The Ad*Access Project presents images and database information advertisements printed in U.S. and Canadian newspapers and magazines between 1911 and 1955. This selection of ads is about trains.
Teacher Selected Primary Sources
Photo of a Aerial view of a complex of Long Island highways that provide access to New York City (1946)
In the first case brought by a survivor of domestic violence against the U.S. before an international human rights tribunal, the Inter-American Commission on Human Rights (IACHR) found that the United States violated the human rights of Jessica Lenahan (formerly Gonzales) and her children.
Case Summary and downloadable court documents
Photo taken 11/20/1911
In this 1949 photo from the National Archives an automobile is shown with a man on horseback.
This photo was taken in 1912 A. L. Westgard
Newspaper article published on December 18, 1903 about the successful flight of the Wright Brother's flying machine. The article was published without permission, however, and is full of mistakes. Read the article and the background story here.
The Declaration of Independence is a statement adopted by the Continental Congress on July 4, 1776, which announced that the thirteen American colonies, then at war with Great Britain, regarded themselves as independent states, and no longer a part of the British Empire. Instead they formed a union that would become a new nation—the United States of America. Read a transcription of the document here.
The "Declaration of the Rights of Man" was approved by the National Assembly of France on August 26, 1789. It is a fundamental document of the French Revolution and in the history of human rights. It is included in the preamble of the constitutions of both the Fourth French Republic (1946) and Fifth Republic (1958) and is still current. Read the text of the document here.
On February 14, 1818, David Gordon received a patent for his raft design. When a patent is granted, it excludes others from making, using, offering for sale, or selling the invention. This drawing accompanied Gordon’s application.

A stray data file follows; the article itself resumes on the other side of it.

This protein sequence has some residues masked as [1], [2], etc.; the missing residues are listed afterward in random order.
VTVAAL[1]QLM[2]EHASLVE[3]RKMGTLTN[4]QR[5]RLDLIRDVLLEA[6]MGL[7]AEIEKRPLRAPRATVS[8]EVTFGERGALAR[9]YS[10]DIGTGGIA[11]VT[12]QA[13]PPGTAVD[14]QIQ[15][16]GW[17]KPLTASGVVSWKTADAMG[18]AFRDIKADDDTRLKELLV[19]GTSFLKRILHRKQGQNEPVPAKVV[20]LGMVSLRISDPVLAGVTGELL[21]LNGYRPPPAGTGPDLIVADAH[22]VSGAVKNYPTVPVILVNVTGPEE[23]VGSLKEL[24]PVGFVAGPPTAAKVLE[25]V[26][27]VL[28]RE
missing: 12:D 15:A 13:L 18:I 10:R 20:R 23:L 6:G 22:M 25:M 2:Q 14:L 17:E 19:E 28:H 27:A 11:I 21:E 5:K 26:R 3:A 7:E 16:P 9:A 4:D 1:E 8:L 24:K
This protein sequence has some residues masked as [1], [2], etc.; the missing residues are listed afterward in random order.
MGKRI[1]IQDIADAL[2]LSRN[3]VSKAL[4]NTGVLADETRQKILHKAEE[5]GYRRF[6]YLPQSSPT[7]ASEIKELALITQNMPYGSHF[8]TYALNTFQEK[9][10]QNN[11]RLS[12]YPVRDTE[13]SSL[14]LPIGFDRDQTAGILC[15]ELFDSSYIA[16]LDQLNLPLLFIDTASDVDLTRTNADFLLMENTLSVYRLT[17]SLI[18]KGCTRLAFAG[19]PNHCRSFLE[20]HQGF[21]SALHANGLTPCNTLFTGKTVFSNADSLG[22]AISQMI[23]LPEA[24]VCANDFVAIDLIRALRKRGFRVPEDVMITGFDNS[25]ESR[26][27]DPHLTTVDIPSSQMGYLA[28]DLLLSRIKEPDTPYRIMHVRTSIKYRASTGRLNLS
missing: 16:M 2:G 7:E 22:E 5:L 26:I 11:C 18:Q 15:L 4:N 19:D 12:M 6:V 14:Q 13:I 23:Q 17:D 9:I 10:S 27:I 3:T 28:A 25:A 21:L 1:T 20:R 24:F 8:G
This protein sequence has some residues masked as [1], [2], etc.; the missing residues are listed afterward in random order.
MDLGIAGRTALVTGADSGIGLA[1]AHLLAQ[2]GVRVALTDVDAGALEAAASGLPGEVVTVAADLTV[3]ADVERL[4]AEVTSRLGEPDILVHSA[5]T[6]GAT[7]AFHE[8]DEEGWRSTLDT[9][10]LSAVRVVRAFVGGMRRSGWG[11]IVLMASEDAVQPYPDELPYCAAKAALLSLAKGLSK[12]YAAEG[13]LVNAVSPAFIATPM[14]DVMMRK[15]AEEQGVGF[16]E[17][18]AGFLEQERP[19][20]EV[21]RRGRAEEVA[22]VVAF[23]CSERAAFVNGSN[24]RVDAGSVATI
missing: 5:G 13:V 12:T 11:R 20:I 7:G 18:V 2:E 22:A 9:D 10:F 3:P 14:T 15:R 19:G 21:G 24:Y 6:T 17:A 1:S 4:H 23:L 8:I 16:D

The Eighth Avenue trolley, New York City, sharing the street with horse-drawn produce wagon and an open automobile. Downtown, looking north (1904)
Listen, watch, or read the text of the speech given by Eleanor Roosevelt on December 9, 1948 on the Universal Declaration of Human Rights.
On July 26, 1948, President Harry S. Truman signed this executive order establishing the President's Committee on Equality of Treatment and Opportunity in the Armed Services, committing the U.S. government to integrating the segregated military. Read and see the document here.
In the early 17th century, craftsmen and scientists introduced a new tool for studying the heavens. The telescope, one of the central instruments of the Scientific Revolution, soon became the astronomer's most essential tool. Now the astronomer could see countless stars and other faint objects never before visible. Suddenly the universe was no longer limited to what the naked eye could see. Read a history of the telescope here.
Article in the 1925 magazine "Your car; a magazine of romance, fact and fiction" by a former criminal about his experience working for Henry Ford. The article is on pages 44, 45, and 82.
Telescopes make distant objects appear nearer, using a combination of lenses and mirrors. If you happen to have no telescopes or binoculars at home, and you can make one yourself! Take note that the images may appear upside down.